How Chinese marketplaces will shape British e-commerce

It goes without saying, a lot has happened in the past 12 months to disrupt the retail industry. Some companies have thrived through digital transformation and being agile with whatever they face, whilst others have had a bit more difficulty with being as quick on their feet - it also helped if you were in an industry with increased demand during the pandemic, such as supermarkets and home improvements.

Now that we have exited the EU, we are waiting on the Conservatives’ promise of a ‘Global Briton’. This means as well as bringing new opportunities through trade deals, we will need to maintain momentum of digital transformation to meet new competition globally.

The winners of 2021 are going to be the retailers that use digital innovation to explore brand partnerships and find new operating models to differentiate themselves in the market. We know this because we’ve already seen tech giants in the Chinese market establish diverse e-commerce marketplaces.

The Chinese e-commerce projected to hit over £1 trillion in 2021

China has the highest rate of online shoppers with 2021 e-commerce revenue projected to reach ~£1 trillion ($1.3 trillion USD). It currently has 850 million internet users and has shown a strong-hand in progressing antitrust regulation - a fact, tech celebrity Jack Ma (co-founder of Alibaba) is all too aware. In contrast, Statica reports 26% of retail sales in the UK were online with projected revenue less than 1/10 the size (projected ~£80 billion).

Multinationals are catching on to these facts. For example, KFC now has more franchises in China than the US. If multinationals become attracted towards more lucrative markets it’s bad news for home-grown talent in technology, marketing, branding and logistics. It will also become harder for British businesses to break the global markets with dated e-commerce approaches. Something which could worsen with an increased skill gap.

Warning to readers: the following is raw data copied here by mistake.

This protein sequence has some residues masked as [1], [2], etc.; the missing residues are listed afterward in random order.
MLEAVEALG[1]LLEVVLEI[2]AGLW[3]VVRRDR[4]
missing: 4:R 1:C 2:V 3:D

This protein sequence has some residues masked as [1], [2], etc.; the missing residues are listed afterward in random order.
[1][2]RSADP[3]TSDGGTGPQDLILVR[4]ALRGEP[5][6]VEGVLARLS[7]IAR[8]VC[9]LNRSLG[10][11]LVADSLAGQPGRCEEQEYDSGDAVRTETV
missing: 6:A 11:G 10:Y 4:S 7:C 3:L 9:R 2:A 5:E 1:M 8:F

Picture of Pinduoduo
Source TechCrunch

Having a lucrative market of hundreds of millions of active consumers brings seriously big competition. That’s why these huge marketplaces are being established in China. China’s Amazon equivalent, Alibaba, currently enjoys a market share of 53% but it is starting to see more agile competitors such as Pinduoduo and Meituan who are deploying different approaches to attract consumers. Pinduoduo being the second-largest online marketplace and one of the world's largest internet companies. They are seeing huge success in their ‘team buying’ and interactive shopping models, enabling them to offer low prices and better experiences to consumers. Where Meituan has provided a shopping platform for locally sourced consumer goods and retail services - striking a chord in the hearts of the environmentally friendly consumer.

These huge companies have invested heavily in technology to deliver unique offerings for their customers. This technology has enabled blends of activity happening across retailers and brands utilising new shopping methods like digital payments, group deals, social media, gaming, instant messaging, short form videos and even live streaming celebrities and influencers direct to consumer.

Picture of AliPay and WeChat
Source technode